The financial arrangements - The matrimonial home

`Matrimonial home' is a term used to describe a home which is owned or rented by either or both spouses and lived in during the course of the marriage by the family.

Who lives in the matrimonial home prior town agreement -

being reached or an order made?

There are no set rules to follow regarding who remains in the matrimonial home and who goes, pending an agreement as to what is to be done with it. It depends very much on individual circumstances, although it is fair to say that if there are children involved, the court gives first consideration to the welfare of the children.

So it is more than likely that they will stay in the home with the parent who generally looks after them.

It is quite possible for both spouses to continue living in the same property for some period pending an agreement as to what is to happen to the matrimonial home or an order of the court relating to the home.

It is possible, although fairly unusual, for the parties to be divorced whilst still living under the same roof, albeit separately.

Dealing with the privately-owned matrimonial home on separation or divorce

The matrimonial home tends to be the main family asset in most cases and there are three methods of dealing with it on a separation and divorce.

(a) The home can be sold and the proceeds of sale divided by agreement or by order of the court;

(b) The ownership of the home can be transferred from one spouse to another outright;

(c) The sale of the home can be postponed until a later date when the proceeds will be divided in the proportions agreed.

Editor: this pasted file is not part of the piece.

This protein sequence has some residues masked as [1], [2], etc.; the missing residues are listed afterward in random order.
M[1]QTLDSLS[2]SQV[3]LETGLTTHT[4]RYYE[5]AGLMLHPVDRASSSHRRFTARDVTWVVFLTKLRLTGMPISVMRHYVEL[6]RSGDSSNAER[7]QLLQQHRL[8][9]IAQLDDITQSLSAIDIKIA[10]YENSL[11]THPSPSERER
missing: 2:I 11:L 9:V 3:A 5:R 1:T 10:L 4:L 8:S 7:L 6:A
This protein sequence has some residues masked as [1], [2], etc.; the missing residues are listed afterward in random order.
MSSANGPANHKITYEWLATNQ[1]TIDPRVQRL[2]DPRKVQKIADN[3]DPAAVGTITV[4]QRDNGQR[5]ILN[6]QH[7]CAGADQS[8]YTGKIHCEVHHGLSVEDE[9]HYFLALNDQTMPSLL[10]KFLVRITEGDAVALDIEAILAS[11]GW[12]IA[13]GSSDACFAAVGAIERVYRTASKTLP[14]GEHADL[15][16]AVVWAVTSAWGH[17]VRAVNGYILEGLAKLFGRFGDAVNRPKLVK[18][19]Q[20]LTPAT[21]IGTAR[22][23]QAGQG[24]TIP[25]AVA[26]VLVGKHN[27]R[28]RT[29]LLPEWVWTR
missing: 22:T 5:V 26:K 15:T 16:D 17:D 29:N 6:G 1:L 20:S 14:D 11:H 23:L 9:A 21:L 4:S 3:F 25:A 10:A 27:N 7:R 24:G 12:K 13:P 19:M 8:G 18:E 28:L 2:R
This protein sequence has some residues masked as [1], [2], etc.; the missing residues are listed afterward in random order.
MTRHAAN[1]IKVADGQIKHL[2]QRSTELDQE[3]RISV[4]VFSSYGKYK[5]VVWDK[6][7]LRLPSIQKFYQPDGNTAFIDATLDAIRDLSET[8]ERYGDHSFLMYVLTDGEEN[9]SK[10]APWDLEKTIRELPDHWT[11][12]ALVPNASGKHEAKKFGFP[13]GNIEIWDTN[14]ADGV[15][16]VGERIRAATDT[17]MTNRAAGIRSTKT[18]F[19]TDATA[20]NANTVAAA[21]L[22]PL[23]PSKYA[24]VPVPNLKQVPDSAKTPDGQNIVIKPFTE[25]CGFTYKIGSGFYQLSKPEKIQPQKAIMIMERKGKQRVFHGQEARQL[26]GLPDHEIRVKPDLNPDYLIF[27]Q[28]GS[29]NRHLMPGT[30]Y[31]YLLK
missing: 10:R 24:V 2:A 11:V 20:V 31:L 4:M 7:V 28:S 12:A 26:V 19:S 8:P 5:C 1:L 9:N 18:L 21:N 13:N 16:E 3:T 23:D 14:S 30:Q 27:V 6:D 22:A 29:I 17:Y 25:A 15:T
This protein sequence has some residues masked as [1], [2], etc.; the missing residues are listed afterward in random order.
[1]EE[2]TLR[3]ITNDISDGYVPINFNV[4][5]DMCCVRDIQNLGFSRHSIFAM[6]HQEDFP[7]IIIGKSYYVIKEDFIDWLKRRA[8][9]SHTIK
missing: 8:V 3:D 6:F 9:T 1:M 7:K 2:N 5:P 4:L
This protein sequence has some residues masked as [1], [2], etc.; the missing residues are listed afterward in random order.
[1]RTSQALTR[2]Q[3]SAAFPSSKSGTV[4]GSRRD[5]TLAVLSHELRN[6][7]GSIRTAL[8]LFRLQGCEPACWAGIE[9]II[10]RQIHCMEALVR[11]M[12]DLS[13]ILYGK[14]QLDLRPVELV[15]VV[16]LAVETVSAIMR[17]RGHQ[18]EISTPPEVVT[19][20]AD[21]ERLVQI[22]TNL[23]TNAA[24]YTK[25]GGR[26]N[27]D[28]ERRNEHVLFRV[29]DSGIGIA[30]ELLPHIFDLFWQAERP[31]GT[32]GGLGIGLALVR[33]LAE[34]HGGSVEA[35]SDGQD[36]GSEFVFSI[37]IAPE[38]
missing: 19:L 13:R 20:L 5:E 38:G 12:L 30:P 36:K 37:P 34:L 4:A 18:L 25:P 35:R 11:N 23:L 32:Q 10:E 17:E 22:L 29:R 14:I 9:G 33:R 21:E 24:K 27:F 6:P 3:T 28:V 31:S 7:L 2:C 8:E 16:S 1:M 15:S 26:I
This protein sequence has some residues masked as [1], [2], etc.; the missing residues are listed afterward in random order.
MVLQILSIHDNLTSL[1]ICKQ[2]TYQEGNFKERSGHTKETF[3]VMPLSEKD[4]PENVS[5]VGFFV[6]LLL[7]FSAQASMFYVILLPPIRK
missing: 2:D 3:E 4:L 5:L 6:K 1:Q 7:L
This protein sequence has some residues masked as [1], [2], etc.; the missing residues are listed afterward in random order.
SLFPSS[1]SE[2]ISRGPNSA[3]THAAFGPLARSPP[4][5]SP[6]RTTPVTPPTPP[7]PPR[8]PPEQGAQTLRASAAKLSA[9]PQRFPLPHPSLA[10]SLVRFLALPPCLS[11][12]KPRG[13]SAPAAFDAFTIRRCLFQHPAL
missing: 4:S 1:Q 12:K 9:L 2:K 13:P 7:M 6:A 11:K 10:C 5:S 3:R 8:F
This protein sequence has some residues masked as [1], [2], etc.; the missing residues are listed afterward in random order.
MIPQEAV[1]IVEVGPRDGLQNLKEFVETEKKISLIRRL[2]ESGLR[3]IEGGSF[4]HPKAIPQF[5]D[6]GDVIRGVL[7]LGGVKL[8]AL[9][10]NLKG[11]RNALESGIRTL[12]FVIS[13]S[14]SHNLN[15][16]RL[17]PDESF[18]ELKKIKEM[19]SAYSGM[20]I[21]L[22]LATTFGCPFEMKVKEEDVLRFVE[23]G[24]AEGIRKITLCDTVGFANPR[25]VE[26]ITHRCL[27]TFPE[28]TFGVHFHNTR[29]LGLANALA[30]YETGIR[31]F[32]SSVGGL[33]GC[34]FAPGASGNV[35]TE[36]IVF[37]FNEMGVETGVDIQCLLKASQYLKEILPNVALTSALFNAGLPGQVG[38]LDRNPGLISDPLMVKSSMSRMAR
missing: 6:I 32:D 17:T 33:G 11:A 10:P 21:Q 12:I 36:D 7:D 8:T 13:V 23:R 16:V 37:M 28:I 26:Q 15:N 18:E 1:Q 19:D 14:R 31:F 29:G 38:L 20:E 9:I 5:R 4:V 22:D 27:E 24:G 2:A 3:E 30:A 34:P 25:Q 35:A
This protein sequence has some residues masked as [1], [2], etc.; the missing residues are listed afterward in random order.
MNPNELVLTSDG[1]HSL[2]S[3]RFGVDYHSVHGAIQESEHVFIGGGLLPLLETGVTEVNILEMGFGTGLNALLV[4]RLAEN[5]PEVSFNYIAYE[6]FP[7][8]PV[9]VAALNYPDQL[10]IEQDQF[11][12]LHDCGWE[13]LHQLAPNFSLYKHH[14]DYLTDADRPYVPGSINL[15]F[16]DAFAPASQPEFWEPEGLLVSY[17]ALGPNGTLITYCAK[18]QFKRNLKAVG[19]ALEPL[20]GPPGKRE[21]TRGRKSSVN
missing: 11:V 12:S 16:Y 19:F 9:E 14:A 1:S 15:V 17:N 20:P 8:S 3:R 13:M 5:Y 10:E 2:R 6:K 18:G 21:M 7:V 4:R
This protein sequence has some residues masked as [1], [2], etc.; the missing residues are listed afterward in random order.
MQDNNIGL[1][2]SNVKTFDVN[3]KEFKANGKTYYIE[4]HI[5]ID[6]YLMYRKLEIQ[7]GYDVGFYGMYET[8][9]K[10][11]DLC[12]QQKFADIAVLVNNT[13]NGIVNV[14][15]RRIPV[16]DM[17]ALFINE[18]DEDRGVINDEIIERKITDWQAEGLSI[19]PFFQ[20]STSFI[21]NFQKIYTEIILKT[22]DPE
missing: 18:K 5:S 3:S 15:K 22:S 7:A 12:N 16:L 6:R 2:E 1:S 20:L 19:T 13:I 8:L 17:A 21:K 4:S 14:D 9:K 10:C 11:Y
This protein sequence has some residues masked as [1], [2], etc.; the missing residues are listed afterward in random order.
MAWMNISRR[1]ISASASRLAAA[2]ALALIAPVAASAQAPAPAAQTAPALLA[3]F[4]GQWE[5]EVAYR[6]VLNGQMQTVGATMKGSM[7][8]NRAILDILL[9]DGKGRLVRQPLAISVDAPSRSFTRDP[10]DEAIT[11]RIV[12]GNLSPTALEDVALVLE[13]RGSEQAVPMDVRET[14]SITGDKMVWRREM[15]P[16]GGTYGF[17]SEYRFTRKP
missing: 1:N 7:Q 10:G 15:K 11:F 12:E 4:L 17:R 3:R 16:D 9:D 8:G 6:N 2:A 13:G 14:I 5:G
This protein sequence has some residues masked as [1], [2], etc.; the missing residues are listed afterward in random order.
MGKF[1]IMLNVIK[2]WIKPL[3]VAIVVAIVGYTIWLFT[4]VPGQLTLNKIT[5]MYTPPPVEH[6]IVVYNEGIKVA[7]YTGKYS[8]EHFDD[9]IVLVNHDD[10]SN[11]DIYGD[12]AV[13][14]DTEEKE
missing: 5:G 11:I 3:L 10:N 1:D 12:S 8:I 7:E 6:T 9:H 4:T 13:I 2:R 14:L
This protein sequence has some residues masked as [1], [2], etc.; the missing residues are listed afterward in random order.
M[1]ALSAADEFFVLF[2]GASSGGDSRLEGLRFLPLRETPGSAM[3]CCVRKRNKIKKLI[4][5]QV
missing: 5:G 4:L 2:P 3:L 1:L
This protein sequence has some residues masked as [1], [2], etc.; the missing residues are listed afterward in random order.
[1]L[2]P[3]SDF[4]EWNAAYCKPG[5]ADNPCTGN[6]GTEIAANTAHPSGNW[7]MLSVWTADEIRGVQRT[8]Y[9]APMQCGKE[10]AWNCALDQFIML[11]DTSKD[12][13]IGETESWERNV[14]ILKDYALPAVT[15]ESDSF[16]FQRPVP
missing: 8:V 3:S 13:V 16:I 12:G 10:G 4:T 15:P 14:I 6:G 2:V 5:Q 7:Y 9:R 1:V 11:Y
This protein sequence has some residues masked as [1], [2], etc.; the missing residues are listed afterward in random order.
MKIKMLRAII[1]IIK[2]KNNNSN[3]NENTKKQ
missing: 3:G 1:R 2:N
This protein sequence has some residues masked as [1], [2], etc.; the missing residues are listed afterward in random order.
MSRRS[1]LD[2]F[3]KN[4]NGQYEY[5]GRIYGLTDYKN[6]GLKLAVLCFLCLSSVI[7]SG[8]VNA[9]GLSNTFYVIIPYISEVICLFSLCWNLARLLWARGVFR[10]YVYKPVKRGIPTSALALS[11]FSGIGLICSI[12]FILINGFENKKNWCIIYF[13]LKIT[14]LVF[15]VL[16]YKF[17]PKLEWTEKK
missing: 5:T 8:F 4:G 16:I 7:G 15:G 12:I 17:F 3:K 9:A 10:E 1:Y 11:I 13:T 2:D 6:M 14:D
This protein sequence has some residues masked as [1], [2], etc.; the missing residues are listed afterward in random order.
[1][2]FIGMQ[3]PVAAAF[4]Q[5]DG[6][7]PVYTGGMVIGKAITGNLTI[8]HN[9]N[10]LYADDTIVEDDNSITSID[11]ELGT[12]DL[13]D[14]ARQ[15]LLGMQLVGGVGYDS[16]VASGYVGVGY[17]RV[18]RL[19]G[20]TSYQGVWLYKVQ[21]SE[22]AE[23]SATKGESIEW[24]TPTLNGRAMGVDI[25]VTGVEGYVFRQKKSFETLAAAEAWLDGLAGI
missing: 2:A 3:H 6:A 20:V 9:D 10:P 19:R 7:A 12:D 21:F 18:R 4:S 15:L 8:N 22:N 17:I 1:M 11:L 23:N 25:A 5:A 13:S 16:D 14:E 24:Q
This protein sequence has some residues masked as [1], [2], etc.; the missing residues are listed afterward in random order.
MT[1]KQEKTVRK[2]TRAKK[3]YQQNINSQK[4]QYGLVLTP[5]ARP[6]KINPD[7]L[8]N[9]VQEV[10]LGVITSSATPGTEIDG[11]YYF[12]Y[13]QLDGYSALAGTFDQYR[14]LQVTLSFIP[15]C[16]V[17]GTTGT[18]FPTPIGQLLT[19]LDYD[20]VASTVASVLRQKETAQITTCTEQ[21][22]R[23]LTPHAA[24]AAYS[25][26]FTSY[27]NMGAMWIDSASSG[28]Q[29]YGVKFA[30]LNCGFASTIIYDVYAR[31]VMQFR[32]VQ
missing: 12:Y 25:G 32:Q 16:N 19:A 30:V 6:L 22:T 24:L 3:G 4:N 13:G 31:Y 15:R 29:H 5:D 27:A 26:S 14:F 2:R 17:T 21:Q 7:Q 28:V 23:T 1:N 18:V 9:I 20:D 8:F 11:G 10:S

There are no set rules or guidelines as to whether the house is to be sold, ownership transferred, or sale postponed.

Nor are there any set guidelines as to the proportion in which the proceeds of sale should be divided. The disposal or division of the matrimonial home will depend on the circumstances of the family, the length of the marriage, the age of the parties, the age and number of children and any other relevant factors.

On separation or divorce the primary issue is working out a way of housing the family in two households as opposed to one.

Where the property is held in joint names and in the absence of a written statement declaring that the owners hold the beneficial interest in the property in unequal proportions each party is strictly entitled to 50% of the equity, that is the balance of the value of the property after deducting the amount of the outstanding mortgage and possibly any other charge registered on the property.

However, in reality, and particularly where there are children involved, the court must decide whether it would be fair and just for the equity to be divided equally, given that both parties must be re=housed and one party will certainly have to re=house the children as well.

Where the house is in a spouse's sole name, let us say the husband's, the wife under the matrimonial law will generally have a claim to part of the equity but this will depend again on all the circumstances: length of the marriage, number of children, age of parties, wife's contribution (whether in money terms or otherwise).

The needs of the family and the resources available to provide these needs will always be the deciding factor.

KIRSTY APP on divorce - Next:

The financial arrangements - Sale of the home

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